Color Field Painting
Summary of Color Field Painting
Color Field Painting is a tendency within Abstract Expressionism, distinct from gestural abstraction, or Action Painting. It was pioneered in the late 1940s by Mark Rothko, Barnett Newman, and Clyfford Still, who were all independently searching for a style of abstraction that might provide a modern, mythic art and express a yearning for transcendence and the infinite. To achieve this they abandoned all suggestions of figuration and instead exploited the expressive power of color by deploying it in large fields that might envelope the viewer when seen at close quarters. Their work inspired much Post-painterly abstraction, particularly that of Helen Frankenthaler, Morris Louis, Kenneth Noland, and Jules Olitski, though for later color field painters, matters of form tended to be more important than mythic content.
- Color Field Painting emerged out of the attempts of several artists in the late 1940s to devise a modern, mythic art. Seeking to connect with the primordial emotions locked in ancient myths, rather than the symbols themselves, they sought a new style that would do away with any suggestion of illustration.
- The style was championed most enthusiastically by critic Clement Greenberg, who acclaimed the advances it achieved in the realm of form and composition. Bemoaning what he saw as the increasingly imitative, academic qualities of some action painters, he argued that Color Field Painting represented the way forward. His advocacy of the style proved highly influential.
- Color Field Painting marks a major development in abstract painting, since it was the first style to resolutely avoid the suggestion of a form or mass standing out against a background. Instead, figure and ground are one, and the space of the picture, conceived as a field, seems to spread out beyond the edges of the canvas.
Overview of Color Field Painting
Saying "A painter is a choreographer of space," Barnett Newman invented what he called the "zip," a band of vertical color. As a result, he added to the Color Field Painting movement a new way to experience space.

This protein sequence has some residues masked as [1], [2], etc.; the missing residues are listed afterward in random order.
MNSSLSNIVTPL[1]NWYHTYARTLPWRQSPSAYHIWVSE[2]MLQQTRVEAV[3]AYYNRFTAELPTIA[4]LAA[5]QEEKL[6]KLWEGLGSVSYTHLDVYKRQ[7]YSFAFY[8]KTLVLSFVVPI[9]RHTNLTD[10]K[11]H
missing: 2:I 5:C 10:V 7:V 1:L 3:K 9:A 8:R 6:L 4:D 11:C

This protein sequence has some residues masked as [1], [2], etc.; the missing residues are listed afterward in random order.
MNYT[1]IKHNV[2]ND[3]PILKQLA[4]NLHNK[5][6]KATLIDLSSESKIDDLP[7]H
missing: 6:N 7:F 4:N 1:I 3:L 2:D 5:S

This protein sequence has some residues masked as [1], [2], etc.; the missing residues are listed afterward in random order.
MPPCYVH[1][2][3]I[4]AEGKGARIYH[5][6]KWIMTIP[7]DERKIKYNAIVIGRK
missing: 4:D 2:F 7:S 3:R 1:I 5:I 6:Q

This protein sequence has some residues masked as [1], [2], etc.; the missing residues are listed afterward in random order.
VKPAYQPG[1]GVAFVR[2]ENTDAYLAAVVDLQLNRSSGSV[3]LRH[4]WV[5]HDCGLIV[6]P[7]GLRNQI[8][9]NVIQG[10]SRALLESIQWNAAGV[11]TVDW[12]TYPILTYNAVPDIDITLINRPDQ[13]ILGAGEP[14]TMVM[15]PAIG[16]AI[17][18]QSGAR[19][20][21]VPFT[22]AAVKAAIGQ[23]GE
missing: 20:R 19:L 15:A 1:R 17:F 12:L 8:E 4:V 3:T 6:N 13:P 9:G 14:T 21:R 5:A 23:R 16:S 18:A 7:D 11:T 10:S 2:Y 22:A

Important Art and Artists of Color Field Painting
There used to be some disagreement over which artist had first arrived at the style of Color Field abstraction. Most now believe that it was Clyfford Still who first did so - and at some remove from those in New York, such as Barnett Newman and Mark Rothko, who were also finding their way to the approach in the late 1940s. In this examplary work Still applied thick portions of color with a palette knife to achieve an effect that evokes a violent sundering in nature. Typically, Still's canvases were covered in rich earthy colors, from edge to edge.
Although Rothko never considered himself a Color Field painter, his signature approach - balancing large portions of washed colors - matches up to critics' understanding of the style. Rothko considered color to be a mere instrument that served a greater purpose. He believed his fields of color were spiritual planes that could tap into our most basic human emotions. For Rothko, color evoked emotion. Therefore each of Rothko's works was intended to evoke different meanings depending on the viewer. In the time No. 2, Green, Red and Blue was made, Rothko was still using lighter tones, but as more years passed and Rothko's mental health increasingly declined, his Color Fields were constituted by somber blacks, blues, and grays.
Helen Frankenthaler played a crucial role in the evolution of Color Field Painting. Some time in or around 1952, Clement Greenberg invited Morris Louis and Kenneth Noland to pay a visit to Frankenthaler's studio in order to witness her technique of staining untreated canvas with paint. This seminal moment marked a turning point for Abstract Expressionism, and soon this new group of artists were simplifying the painting process by applying large bands (or waves, circles, lines, etc.) of uniform color to the canvas, and Color Field Painting advanced further.